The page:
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Five dead in forest fire in India’s Tamil Nadu

Gorkha Post

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TAMIL NADU — At least five of the 40 college students who were trapped in a massive forest fire that broke out in southern Indian state of Tamil Nadu on Sunday have died.

The students were trapped in a forest fire in the hills above Kurangani, a tourist spot in the Western Ghats of Theni district on Sunday evening, local media reported. The five trekkers died of burn injuries, officials said.

Thirty of them have been rescued and taken to hospital. Search and rescue operations for the other missing trekkers continued overnight. The Indian Air Force, which has been pressed into service for rescue operations, is sending a helicopter to the affected area.

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A fire broke broke out in Kurangini hills in Tamil Nadu’s Theni district when a group, which had 25 women and 3 children, went on a trek organised by the Chennai Trekking Club.

According to preliminary reports, the students were climbing down the hills from Munnar in Kerala to Theni on their own.

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Koko, the gorilla who knew sign language, dies at 46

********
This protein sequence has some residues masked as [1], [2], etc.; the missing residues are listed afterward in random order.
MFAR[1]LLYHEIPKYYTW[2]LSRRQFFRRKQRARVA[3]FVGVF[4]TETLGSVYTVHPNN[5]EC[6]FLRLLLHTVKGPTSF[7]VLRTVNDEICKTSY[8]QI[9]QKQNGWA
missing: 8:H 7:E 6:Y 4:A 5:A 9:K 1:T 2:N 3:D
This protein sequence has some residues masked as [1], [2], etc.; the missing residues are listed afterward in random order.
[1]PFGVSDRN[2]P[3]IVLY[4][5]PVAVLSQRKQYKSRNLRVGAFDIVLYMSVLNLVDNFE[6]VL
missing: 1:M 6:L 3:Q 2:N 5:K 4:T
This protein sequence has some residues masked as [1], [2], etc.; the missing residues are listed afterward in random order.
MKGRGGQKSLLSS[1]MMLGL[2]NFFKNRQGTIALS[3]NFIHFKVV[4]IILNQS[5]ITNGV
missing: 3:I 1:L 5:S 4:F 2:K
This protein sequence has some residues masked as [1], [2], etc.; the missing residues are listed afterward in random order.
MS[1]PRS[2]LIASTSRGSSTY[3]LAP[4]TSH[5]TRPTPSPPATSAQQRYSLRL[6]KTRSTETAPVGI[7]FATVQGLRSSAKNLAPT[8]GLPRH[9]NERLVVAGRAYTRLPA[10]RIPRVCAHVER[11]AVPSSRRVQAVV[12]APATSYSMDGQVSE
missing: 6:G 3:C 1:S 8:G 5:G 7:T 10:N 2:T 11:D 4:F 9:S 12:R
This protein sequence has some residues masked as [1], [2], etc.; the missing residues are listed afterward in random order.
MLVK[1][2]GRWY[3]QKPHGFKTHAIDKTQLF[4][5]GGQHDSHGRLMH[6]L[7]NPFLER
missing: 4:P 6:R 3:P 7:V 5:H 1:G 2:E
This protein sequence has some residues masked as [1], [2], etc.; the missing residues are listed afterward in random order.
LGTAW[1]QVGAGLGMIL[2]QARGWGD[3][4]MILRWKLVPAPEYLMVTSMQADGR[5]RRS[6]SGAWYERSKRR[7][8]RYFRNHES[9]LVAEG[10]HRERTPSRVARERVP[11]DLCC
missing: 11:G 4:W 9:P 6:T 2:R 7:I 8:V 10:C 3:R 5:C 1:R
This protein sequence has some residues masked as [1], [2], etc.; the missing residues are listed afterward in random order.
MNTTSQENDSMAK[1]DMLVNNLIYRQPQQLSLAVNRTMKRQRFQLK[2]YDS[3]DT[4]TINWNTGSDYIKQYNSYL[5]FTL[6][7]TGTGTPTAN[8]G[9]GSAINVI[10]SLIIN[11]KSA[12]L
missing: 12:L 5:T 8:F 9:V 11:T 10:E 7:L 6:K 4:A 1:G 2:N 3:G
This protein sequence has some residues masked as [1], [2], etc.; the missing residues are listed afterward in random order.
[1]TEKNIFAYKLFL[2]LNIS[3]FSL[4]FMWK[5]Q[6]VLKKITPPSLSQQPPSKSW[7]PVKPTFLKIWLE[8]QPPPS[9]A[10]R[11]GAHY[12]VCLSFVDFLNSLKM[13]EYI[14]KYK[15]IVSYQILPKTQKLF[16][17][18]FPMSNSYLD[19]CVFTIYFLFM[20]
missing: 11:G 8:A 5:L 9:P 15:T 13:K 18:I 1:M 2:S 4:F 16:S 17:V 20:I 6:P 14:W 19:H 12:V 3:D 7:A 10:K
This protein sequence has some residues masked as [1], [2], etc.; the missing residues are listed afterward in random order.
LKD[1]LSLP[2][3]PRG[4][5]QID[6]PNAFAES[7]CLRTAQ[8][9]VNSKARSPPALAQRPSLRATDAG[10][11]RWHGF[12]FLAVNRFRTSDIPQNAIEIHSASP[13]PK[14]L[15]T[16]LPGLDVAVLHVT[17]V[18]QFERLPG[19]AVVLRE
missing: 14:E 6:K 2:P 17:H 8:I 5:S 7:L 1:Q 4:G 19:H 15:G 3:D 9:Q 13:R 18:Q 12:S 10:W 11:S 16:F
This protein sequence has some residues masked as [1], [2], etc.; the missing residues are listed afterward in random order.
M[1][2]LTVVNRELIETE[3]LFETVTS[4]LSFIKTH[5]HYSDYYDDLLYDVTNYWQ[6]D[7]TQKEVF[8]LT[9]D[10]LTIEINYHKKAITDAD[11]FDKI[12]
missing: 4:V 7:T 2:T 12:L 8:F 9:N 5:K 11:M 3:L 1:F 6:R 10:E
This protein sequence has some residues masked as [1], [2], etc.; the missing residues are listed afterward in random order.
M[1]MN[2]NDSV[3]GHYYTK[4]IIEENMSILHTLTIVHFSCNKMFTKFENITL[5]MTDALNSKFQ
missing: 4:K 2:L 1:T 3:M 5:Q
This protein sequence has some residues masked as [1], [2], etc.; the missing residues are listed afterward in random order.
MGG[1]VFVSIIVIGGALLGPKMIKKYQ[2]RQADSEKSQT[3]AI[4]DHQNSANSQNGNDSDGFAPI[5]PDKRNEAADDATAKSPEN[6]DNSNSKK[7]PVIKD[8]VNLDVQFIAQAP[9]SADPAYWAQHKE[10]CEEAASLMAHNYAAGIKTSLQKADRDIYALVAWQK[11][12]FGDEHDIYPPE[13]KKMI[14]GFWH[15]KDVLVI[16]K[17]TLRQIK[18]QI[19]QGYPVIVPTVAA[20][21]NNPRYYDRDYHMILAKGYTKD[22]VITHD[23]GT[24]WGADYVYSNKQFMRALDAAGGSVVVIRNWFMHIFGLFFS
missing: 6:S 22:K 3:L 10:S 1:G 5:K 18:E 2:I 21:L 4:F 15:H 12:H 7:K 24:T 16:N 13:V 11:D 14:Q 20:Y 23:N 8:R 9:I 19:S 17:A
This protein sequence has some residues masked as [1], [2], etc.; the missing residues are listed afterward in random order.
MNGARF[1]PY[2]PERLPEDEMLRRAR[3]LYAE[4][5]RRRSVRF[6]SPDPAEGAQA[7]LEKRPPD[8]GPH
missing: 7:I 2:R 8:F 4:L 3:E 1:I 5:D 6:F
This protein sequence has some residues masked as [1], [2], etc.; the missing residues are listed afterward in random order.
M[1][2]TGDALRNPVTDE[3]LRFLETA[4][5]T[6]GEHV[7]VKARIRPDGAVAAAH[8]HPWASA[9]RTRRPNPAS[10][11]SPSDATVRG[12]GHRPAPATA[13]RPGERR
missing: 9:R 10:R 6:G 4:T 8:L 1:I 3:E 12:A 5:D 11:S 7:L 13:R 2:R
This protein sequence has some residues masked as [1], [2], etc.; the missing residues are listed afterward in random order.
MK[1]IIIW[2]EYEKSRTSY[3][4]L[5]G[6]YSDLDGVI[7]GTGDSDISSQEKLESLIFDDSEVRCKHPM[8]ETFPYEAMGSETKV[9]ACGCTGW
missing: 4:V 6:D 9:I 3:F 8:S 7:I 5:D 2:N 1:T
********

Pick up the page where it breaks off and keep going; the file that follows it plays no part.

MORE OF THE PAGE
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CALIFORNIA — Koko, the beloved gorilla who was able to communicate in more than 1,000 signs, has died at 46 in California’s Santa Cruz mountains on Tuesday.

The Gorilla Foundation said the 46-year-old western lowland gorilla died in her sleep at the foundation’s preserve.

Koko was born at the San Francisco Zoo, and Dr Francine Patterson began teaching the gorilla sign language that became part of a Stanford University project in 1974.

Koko was taught sign language from an early age as a scientific test subject and eventually learned more than 1,000 words, a vocabulary similar to that of a human toddler.

She became a celebrity who played with the likes of William Shatner, Sting, Leonardo DiCaprio, Robin Williams and Mr Rogers.

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At her home preserve, where she was treated like a queen, she ran around with Williams’ eyeglasses and unzipped Roger’s famous cardigan sweater.

The foundation said Koko’s capacity for language and empathy opened the minds and hearts of millions.

“Koko touched the lives of millions as an ambassador for all gorillas and an icon for interspecies communication,” the Gorilla Foundation said in a statement.

“She was beloved and will be deeply missed.”

Koko appeared in many documentaries and twice in National Geographic.

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